That human world-formation must begin with the act of hearing another person is significant not merely to the study of language acquisition but to any consideration of epistemology. From Plato on, with the ever-increasing importance of the scientific view seeing has increased its dominance over the other senses (the importance of the invention of the lens cannot be overemphasized here). In consequence, knowledge has become more and more a solitary experience, more and more primarily a matter of the quantification of externality by visualization, and therefore more and more mechanical in operation and abstract in content. At the same time, time has become visualized as uniform segments of length and thus has become space. Thus, the individual has become more and more alienated, deprived of a present because all space is standardized and deprived of a past and a future because time no longer provides him with a sense of continuity from a beginning to an ending. What is more, he has been taught to distrust and disavow any thoughts that are merely personal, for they are not pragmatic, measurable, or able to be duplicated; in short, they are not scientific.
It should be clear that Percy writes as one who has suffered from the malaise of the twentieth century. He underwent three years of unsuccessful analysis when he was barely into his twenties. It is little wonder that he is jubilant over his discovery that hearing is the foundation of knowledge, for that fact explodes all philosophies built on any form of dualism. From the beginning, the human is both incarnated and intersubjective, dependent upon the symbol, which is an analogy, not a quantification. Thinking about consciousness must be entirely reconstructed: Detached observation is not the original and purest consciousness but is rather a deprived deterioration. Percy reminds his readers that the etymology of “consciousness” is “knowing with.” Solitary response to facts is not the only legitimate intellectual act as the positivists would have it; rather, the shared response to a symbol (joining different forms of being) is the supreme act of knowing. Percy’s discovery was not only an intellectual breakthrough but also a religious conversion. Although he had become a Catholic a few years before, he must have gained from the Keller episode a radically deeper appreciation for the body of teaching, both biblical and institutional, that constitutes Christianity.
Percy wishes his readers to see that the naming act, “this is-—-,” has its divine origin in the naming act which took place at the Last Supper, an act which symbolized a condition that had already existed throughout history and which instituted the means by which humans may celebrate that condition and its Incarnation. Human words are possible because of the Word; when John begins his book by writing, “In the beginning was the Word, and the Word was with God, and the Word was God,” he is stating once and for all the Christian knowledge that language is sacred, that language is the medium through which a human can commune with God and his fellow humans. When Percy speaks of “the mystery of language,” then, he is using “mystery” in both an open and a mysterious sense. To a scientist a mystery is merely a problem to be solved; in the New Testament mystery refers to both the revelation of God’s design and the sacraments. Percy hopes that at some point in the book each of the members of his target audience will experience the same kind of breakthrough about the nature of language that he experienced in reading The Story of My Life. Yet he cannot openly state his intention. He hopes to write so seductively that at a certain point a transvaluation will occur so that his reader will return to the first words of the book—with its echoes of Genesis, the Gospel of John, and of Revelation, and really understand why they belong in a book about language and the only creature who possesses it:In the beginning was Alpha and the end is Omega, but somewhere between occurred Delta, which was nothing less than the arrival of man himself and his breakthrough into the daylight of language and consciousness and knowing, of happiness and sadness, of being with and being alone, of being right and being wrong, of being himself and being not himself, and of being at home and being a stranger.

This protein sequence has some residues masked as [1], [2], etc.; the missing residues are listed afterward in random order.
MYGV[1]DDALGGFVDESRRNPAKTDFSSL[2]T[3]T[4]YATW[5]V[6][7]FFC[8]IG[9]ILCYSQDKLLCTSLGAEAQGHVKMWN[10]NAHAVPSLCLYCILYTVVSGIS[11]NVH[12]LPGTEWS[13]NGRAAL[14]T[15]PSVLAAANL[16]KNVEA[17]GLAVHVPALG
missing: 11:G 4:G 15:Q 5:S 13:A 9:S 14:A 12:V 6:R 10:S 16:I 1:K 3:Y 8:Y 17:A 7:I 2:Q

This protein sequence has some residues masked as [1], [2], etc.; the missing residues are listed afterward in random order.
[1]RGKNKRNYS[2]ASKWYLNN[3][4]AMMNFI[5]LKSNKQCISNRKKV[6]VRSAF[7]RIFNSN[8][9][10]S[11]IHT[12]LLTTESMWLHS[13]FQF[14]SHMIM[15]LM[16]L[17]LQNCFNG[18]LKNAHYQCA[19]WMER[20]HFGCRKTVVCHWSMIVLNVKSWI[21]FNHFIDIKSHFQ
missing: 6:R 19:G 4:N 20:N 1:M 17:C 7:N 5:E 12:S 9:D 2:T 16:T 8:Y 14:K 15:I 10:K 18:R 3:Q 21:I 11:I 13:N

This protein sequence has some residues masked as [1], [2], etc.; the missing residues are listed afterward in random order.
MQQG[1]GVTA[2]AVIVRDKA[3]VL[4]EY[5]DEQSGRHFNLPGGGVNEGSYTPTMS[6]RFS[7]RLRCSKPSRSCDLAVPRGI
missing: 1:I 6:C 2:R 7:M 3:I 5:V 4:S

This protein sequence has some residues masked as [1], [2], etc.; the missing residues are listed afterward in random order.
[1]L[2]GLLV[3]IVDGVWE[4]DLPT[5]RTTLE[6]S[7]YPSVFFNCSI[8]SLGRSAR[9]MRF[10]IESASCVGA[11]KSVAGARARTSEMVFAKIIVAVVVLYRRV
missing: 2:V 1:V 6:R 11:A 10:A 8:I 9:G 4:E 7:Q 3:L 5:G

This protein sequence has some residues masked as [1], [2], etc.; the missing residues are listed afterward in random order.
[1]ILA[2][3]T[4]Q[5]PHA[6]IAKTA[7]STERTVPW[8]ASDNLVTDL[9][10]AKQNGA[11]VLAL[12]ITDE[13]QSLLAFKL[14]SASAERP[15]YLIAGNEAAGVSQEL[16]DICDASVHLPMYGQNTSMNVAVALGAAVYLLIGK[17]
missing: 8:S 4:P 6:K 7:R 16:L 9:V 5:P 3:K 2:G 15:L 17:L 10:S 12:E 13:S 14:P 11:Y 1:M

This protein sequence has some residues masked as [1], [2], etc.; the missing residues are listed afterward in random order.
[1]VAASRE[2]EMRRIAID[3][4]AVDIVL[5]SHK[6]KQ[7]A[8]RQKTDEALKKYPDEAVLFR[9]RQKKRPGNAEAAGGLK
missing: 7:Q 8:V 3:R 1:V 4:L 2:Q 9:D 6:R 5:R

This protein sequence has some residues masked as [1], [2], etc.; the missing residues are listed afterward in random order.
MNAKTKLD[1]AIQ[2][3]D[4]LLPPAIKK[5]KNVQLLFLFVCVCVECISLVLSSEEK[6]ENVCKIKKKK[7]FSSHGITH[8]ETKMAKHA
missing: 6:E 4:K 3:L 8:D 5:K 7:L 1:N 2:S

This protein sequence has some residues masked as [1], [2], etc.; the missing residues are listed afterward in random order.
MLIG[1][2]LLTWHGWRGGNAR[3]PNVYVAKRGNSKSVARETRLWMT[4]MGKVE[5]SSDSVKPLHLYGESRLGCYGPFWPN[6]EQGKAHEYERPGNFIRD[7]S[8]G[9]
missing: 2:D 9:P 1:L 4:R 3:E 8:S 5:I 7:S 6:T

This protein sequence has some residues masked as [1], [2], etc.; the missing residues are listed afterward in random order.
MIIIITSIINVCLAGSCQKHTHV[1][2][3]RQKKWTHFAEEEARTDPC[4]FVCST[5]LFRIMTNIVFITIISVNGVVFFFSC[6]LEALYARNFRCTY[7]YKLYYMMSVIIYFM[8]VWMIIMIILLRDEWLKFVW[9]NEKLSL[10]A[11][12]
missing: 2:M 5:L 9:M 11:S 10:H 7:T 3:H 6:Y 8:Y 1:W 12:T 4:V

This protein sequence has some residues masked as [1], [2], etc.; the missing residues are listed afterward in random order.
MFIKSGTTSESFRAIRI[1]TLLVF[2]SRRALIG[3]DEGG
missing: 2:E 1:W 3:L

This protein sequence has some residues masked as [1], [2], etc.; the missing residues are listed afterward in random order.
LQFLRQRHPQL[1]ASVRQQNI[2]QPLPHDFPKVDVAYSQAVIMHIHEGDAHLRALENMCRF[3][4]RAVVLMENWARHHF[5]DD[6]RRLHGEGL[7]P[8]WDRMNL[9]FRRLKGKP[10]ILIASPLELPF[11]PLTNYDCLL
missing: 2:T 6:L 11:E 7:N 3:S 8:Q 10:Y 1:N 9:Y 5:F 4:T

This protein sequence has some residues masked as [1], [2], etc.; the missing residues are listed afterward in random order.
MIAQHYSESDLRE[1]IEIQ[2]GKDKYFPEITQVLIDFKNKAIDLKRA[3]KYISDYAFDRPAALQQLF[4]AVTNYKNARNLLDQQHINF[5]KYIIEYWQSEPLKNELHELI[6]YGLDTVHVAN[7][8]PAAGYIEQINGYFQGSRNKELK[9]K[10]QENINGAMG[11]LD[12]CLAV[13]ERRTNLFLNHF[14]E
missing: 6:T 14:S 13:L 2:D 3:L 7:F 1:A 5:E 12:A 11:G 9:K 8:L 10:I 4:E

Those words are The Message in the Bottle. They constitute what Percy calls a “piece of news from across the seas” (a statement appealing to faith) rather than a “piece of knowledge” (a statement subject to proof or disproof). It is noteworthy that “The Message in the Bottle,” the title of the chapter preceding “The Mystery of Language,” is chosen for the title of the entire book and thus to imply its intention. Percy concludes “The Message in the Bottle” by saying:In such times, when everyone is saying “Come!” when radio and television say nothing else but “Come!” it may be that the best way to say “Come!” is to remain silent. Sometimes silence itself is a “Come!”
In The Message in the Bottle Percy practices such silence. Unless the first sentence is fully appreciated, all 335 pages that follow are merely words.